I’ve been on a bit of a genre binge lately: there was the Walton, and then Zen Cho’s SORCERER TO THE CROWN, which I ultimately found both absorbing and unsatisfying, for many of the reasons laid out in this excellent blog post and comments thread. The beginning was rather too mannered for my tastes: the mysteries were set up in a way that seemed to show too transparently the strings behind the puppetry, and the whole atmosphere lent itself too much to glib comparisons to JONATHAN STRANGE (at points feeling almost like fanfiction). But once Mak Genggang and Prunella Gentleman came onto the scene it all came much more alive – though I never did find the magic as convincing as the social satire.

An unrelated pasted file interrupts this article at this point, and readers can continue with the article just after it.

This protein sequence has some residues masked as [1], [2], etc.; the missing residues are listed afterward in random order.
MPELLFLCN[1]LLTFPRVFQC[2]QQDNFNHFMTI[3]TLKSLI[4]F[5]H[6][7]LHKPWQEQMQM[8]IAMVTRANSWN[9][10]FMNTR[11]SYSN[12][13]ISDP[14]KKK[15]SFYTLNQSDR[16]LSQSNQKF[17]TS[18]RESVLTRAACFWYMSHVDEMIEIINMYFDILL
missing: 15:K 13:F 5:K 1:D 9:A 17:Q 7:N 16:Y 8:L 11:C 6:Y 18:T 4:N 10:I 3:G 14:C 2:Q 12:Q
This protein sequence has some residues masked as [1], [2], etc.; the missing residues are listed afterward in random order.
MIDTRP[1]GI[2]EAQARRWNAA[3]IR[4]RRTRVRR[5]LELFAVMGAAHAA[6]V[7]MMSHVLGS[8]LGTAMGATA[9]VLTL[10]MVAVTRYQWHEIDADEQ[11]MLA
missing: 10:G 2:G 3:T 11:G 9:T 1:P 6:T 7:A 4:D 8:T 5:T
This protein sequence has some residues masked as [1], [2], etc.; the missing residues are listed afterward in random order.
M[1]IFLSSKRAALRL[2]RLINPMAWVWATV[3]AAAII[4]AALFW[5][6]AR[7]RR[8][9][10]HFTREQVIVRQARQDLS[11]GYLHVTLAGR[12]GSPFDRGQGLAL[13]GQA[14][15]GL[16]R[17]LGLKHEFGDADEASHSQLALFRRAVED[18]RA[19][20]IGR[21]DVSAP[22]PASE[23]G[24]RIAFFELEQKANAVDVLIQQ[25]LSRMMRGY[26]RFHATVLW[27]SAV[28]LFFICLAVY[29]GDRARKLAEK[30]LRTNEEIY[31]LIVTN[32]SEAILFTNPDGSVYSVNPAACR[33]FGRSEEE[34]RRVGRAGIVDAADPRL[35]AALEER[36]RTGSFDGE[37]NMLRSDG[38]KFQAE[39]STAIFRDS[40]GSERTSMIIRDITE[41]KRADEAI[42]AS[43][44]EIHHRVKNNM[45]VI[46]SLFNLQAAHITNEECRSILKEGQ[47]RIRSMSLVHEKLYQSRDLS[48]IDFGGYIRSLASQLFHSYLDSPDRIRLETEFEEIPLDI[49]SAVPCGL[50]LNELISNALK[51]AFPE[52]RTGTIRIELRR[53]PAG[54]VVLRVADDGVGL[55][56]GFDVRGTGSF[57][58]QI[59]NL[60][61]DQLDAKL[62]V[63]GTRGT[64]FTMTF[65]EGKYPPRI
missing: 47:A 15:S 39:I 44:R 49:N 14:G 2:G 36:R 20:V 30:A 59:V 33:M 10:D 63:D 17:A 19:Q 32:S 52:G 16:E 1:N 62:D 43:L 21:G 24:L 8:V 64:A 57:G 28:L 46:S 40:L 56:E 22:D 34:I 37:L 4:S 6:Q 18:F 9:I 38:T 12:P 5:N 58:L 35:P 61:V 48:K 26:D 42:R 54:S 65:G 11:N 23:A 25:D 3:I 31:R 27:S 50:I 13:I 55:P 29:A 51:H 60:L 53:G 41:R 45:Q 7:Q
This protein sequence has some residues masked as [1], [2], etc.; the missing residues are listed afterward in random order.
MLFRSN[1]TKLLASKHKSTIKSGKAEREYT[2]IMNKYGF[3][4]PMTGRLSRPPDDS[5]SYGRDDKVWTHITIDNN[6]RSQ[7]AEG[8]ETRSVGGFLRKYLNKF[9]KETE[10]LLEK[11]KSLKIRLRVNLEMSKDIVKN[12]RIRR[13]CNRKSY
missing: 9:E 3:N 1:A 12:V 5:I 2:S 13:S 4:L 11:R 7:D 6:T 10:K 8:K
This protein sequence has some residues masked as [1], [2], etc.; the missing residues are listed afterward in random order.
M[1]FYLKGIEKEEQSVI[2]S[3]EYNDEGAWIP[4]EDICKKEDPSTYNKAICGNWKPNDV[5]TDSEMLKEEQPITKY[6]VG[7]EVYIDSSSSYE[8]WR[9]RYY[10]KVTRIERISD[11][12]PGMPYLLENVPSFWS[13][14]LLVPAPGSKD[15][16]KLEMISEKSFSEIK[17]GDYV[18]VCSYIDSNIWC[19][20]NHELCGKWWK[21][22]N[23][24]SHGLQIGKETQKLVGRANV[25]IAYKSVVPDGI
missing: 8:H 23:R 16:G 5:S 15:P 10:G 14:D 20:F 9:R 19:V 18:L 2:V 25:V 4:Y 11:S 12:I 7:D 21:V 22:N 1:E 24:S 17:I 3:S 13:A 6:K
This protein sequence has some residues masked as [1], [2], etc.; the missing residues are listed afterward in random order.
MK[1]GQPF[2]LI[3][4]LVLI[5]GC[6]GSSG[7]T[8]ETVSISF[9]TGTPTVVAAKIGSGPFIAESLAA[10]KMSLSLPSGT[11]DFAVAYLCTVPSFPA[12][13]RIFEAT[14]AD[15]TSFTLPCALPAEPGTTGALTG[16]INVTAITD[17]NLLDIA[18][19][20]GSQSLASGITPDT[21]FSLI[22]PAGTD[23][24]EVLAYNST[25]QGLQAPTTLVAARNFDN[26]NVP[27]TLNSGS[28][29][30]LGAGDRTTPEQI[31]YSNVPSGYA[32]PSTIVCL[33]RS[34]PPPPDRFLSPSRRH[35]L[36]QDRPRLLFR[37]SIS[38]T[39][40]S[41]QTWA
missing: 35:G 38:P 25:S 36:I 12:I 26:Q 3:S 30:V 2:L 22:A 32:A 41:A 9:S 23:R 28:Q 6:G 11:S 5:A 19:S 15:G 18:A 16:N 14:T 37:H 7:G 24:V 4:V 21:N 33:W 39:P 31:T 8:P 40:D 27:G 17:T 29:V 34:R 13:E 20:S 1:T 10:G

I’m now inching through Ken Liu’s English translation of THE THREE-BODY PROBLEM, which also has at times a strange clash of tones and registers. There’s the subject matter of Cold War US pulp SF (which was, I’ll have you know, basically the highlight of my preteen life) and sometimes even the strange abrupt characterisations of that genre; blended with the depth and interest that always (for me) accompanies the depiction of real totalitarianism; and then the fantastical-historical computer game exploration of hard physics problems that I can only, due to the limited horizons of my reading, associate strongly with Greg Egan. The last is so weirdly compelling that today, at a work meeting, I found myself suggesting that we might dehydrate a project and then reanimate it with water under more hospitable conditions. These creeping metaphors.